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Straight talk from Erbert’s operator


Aubrey Janik, an Erbert & Gerbert’s franchisee, has developed The Franchise Blueprint, an online training course that helps other beginning franchisees.

Aubrey Janik is wise beyond her years. Just two years after opening her first Erbert & Gerbert’s location in Plano, Texas, the 23-year-old franchisee has pushed pause on her ambitious five-year business plans to instead create The Franchise Blueprint, an online video-based franchise training course that helps other beginning franchisees avoid some of the frustrating mistakes that often cost newbies precious time and mental anguish.

With the confidence and poise of somebody who started raising investment capital when she was still a high school student, Janik knows she’s put in more time and effort than most new franchisees in learning the business, and has pivoted to creating a savvy and affordable program that’s got a fresher, younger take than almost any other business advice that’s out there.

The Franchise Blueprint has 16 in-depth modules typically arranged in three parts: prep work, a video lecture and closing notes. Most of the video lectures are 15 minutes long or shorter, and her no-nonsense presentation and the raw practicality of her advice are surprisingly enjoyable.

In the first video, Janik explains her motivations for creating The Franchise Blueprint, even though she’s relatively new to franchising. When getting started, “I made a lot of mistakes along the way—mistakes that cost me money, mistakes that cost me time, and I made even more mistakes that cost me resources,” she said. “Looking back at all the things I could have done differently, I realized all of these mistakes could have been avoided if I had some resource to turn to.”

Passion project

She still plans to open her second and third restaurant locations, but said that has been temporarily put on her back burner as she focuses on rolling out and expanding her $99 training course that has become her latest passion project.

Janik said her coursework is significantly more affordable than most consultants’ hourly fees or finder’s fee, and her motivation is benevolent rather than driven by whatever potential profits she might realize.  

“So many franchisees think that the process of opening a franchise is a turnkey system, you open up your doors and the store runs itself,” she said, adding that such a clean start is rare in her experience and from the franchisees she’s met. She closes with a warning: “Just know for that first year your social life is going to go down the drain,” she said. “But that’s how it should be.” More tips from Aubrey:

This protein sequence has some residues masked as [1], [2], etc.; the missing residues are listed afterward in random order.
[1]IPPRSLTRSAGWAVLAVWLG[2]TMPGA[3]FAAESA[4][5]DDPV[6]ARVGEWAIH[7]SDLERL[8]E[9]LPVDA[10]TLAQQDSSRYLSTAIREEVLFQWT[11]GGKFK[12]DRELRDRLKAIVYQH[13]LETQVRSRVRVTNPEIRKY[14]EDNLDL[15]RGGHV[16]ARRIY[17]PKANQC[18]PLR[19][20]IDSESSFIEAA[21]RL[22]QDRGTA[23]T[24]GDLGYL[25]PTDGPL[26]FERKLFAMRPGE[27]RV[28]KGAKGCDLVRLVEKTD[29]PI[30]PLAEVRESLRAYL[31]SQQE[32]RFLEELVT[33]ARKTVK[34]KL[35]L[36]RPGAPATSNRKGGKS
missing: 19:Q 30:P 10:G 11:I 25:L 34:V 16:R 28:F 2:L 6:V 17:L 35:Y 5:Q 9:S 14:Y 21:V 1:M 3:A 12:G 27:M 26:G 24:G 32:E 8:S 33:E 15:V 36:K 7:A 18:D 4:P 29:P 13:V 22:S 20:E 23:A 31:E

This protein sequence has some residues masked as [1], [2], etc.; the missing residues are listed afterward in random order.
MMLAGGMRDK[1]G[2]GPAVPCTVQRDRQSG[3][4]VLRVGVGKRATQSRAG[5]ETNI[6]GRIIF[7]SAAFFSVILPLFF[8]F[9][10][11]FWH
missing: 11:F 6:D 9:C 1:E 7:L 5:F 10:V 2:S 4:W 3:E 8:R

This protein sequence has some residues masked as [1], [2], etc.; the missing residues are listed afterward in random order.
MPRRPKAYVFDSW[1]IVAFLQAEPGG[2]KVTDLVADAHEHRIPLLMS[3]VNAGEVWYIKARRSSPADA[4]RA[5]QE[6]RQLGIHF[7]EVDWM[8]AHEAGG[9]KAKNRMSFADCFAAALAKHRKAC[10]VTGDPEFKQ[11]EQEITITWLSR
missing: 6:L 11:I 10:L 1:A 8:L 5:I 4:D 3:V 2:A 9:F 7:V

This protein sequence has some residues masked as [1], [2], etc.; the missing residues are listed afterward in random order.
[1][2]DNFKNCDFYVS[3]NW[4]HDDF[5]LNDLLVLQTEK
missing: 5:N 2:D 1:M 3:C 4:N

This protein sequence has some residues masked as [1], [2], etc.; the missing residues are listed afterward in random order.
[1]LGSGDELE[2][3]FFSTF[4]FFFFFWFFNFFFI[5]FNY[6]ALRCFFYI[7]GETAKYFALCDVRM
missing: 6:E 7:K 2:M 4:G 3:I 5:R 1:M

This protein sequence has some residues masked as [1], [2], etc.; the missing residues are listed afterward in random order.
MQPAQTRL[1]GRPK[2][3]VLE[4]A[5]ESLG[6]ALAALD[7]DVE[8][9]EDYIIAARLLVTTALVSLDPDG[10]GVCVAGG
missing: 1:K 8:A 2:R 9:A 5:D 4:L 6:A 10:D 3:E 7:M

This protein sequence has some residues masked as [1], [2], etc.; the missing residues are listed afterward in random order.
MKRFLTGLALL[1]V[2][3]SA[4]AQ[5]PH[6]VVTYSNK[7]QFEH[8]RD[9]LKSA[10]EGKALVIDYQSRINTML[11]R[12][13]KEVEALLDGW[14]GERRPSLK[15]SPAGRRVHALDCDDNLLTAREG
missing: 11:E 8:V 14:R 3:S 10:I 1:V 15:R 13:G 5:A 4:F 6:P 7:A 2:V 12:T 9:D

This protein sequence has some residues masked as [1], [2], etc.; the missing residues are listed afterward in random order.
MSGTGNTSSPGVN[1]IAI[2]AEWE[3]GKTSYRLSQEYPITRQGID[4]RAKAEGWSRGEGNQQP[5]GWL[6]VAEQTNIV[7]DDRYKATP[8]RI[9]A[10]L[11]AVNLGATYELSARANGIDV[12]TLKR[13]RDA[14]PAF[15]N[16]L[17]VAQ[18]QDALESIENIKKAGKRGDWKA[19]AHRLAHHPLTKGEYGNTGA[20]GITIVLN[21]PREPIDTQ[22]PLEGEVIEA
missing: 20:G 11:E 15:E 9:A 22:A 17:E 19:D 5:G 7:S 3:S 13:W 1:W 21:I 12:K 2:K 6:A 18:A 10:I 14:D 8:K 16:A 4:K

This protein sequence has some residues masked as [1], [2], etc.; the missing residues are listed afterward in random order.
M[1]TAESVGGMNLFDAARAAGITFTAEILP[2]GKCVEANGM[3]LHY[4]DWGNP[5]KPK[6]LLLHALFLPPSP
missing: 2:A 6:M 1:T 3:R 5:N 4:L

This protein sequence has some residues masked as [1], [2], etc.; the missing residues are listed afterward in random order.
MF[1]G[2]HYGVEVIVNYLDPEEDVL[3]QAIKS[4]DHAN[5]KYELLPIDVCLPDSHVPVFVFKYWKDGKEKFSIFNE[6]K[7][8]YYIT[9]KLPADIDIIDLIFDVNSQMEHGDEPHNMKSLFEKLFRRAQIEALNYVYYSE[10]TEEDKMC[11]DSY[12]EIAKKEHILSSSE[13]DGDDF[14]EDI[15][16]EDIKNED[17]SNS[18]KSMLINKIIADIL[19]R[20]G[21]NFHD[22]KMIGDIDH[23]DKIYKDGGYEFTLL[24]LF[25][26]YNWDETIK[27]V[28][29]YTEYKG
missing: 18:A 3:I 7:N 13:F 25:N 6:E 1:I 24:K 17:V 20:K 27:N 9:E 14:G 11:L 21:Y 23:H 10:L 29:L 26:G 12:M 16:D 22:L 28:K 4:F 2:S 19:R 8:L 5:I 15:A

Analyzing the FDD: “The four most important things to examine in an FDD are lawsuits, current franchisees, closed stores and policies,” she said. Policies are “a good thing, because you can get an idea of how the company operates. If companies have ridiculous and absurd policies and you think, ‘OK, why do they have that in place?’ that could be a red flag.”

Having a site plan: “I have seen it multiple times where franchisees sign their franchise agreement, they have no idea of where they want to go and where they want to build, and they end up getting really screwed over in the process.”

Negotiating leases: “Your rent can make or break you, so you need to be careful whenever you’re negotiating this. Your rent will increase over time, but this is also something you can negotiate into your lease—you need to be in control over when it increases and by how much.”

Securing financing: “You have to thread a fine line, because you don’t want to go too small where the bank’s resources are stretched thin, but you also don’t want to go too big where they don’t care about small businesses,” she said. “Go after whatever you can possibly find, but I wouldn’t put a lot of weight in getting a loan through a conventional bank.”

Writing a business plan: “If you say you need $300,000 to spend on construction, on working capital and equipment and promotions—that’s fine,” Janik said of speaking with loan officers. “It has to be very defined and it has to be laid out and you also need to know exactly how much money this all is going to cost you, because that is how much money they’re going to give you.”

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